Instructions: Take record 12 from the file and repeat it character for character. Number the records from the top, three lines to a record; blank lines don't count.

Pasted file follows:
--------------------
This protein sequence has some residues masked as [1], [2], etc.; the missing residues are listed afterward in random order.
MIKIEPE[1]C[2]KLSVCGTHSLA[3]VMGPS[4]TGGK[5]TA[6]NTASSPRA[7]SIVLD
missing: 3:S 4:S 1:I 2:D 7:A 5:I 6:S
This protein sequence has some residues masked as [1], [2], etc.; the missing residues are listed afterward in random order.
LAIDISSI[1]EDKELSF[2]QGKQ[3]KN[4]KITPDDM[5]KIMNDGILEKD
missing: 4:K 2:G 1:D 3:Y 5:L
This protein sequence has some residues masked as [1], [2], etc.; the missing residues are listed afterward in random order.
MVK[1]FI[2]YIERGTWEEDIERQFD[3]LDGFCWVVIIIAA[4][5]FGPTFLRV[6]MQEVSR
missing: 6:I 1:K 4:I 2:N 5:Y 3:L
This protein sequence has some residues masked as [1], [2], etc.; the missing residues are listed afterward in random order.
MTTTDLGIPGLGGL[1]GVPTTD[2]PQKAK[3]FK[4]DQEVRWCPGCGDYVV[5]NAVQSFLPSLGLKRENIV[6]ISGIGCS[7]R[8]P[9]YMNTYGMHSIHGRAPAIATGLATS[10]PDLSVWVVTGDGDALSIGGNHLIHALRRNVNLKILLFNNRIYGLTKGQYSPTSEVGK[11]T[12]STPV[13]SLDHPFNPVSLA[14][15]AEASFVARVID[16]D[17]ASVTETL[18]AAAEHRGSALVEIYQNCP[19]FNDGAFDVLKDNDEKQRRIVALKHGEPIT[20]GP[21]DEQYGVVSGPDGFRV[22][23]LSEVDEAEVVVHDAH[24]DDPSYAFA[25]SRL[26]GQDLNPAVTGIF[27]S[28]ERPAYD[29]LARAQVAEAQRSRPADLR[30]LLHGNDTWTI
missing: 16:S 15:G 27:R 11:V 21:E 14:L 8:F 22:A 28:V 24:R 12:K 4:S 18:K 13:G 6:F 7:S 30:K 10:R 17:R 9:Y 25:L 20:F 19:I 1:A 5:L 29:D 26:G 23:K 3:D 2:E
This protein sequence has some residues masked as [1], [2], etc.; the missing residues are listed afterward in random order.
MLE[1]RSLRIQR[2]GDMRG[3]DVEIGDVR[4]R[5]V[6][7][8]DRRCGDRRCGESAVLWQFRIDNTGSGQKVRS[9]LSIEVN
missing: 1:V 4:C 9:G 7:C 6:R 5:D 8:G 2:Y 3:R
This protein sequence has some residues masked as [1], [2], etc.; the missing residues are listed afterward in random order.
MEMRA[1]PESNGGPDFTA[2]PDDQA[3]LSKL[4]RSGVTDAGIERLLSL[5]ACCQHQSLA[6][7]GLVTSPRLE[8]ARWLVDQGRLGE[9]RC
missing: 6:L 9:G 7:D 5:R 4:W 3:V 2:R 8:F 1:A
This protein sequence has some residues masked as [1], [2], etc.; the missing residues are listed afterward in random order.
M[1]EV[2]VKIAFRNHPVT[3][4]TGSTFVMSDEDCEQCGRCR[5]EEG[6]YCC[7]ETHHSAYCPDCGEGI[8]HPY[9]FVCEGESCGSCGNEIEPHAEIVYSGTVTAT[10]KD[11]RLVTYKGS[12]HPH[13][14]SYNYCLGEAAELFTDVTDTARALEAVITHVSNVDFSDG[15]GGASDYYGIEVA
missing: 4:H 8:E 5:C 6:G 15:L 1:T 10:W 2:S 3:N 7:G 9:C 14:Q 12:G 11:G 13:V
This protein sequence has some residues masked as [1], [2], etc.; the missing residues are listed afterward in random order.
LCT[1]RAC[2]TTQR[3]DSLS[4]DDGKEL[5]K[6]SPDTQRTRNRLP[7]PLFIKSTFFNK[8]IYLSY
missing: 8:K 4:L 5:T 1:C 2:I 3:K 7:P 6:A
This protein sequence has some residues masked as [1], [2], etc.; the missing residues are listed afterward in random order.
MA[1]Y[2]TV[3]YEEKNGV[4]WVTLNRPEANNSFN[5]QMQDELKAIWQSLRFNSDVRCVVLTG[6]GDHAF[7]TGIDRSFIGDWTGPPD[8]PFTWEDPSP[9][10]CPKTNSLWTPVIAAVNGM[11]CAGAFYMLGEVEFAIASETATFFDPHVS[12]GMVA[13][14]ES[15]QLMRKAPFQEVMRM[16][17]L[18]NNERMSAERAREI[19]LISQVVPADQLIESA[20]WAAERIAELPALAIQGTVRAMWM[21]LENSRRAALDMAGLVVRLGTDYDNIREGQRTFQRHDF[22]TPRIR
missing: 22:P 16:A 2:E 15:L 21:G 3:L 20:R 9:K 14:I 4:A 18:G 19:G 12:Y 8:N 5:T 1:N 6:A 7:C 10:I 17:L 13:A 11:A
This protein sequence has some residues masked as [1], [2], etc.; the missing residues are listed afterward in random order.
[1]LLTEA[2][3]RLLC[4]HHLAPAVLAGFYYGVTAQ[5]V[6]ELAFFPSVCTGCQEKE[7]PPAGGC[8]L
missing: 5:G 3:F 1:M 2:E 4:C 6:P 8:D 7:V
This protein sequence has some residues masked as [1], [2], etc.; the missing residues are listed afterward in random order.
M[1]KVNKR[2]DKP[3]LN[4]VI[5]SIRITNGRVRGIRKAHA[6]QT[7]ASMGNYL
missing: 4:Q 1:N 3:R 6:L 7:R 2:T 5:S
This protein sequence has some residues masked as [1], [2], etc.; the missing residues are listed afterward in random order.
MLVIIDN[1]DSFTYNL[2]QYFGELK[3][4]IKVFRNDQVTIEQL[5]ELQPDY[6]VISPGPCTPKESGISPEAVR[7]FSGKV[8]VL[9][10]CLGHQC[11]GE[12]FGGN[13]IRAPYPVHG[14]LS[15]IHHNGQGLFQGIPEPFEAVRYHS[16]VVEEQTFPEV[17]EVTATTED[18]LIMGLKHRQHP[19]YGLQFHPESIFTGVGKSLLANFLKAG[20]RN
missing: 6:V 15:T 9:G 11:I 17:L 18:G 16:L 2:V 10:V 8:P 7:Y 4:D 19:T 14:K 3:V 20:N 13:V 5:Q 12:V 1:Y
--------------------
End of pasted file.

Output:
This protein sequence has some residues masked as [1], [2], etc.; the missing residues are listed afterward in random order.
MLVIIDN[1]DSFTYNL[2]QYFGELK[3][4]IKVFRNDQVTIEQL[5]ELQPDY[6]VISPGPCTPKESGISPEAVR[7]FSGKV[8]VL[9][10]CLGHQC[11]GE[12]FGGN[13]IRAPYPVHG[14]LS[15]IHHNGQGLFQGIPEPFEAVRYHS[16]VVEEQTFPEV[17]EVTATTED[18]LIMGLKHRQHP[19]YGLQFHPESIFTGVGKSLLANFLKAG[20]RN
missing: 6:V 15:T 9:G 11:I 17:L 18:G 16:L 2:V 10:V 8:P 7:Y 4:D 19:T 14:K 3:V 20:N 13:V 5:Q 12:V 1:Y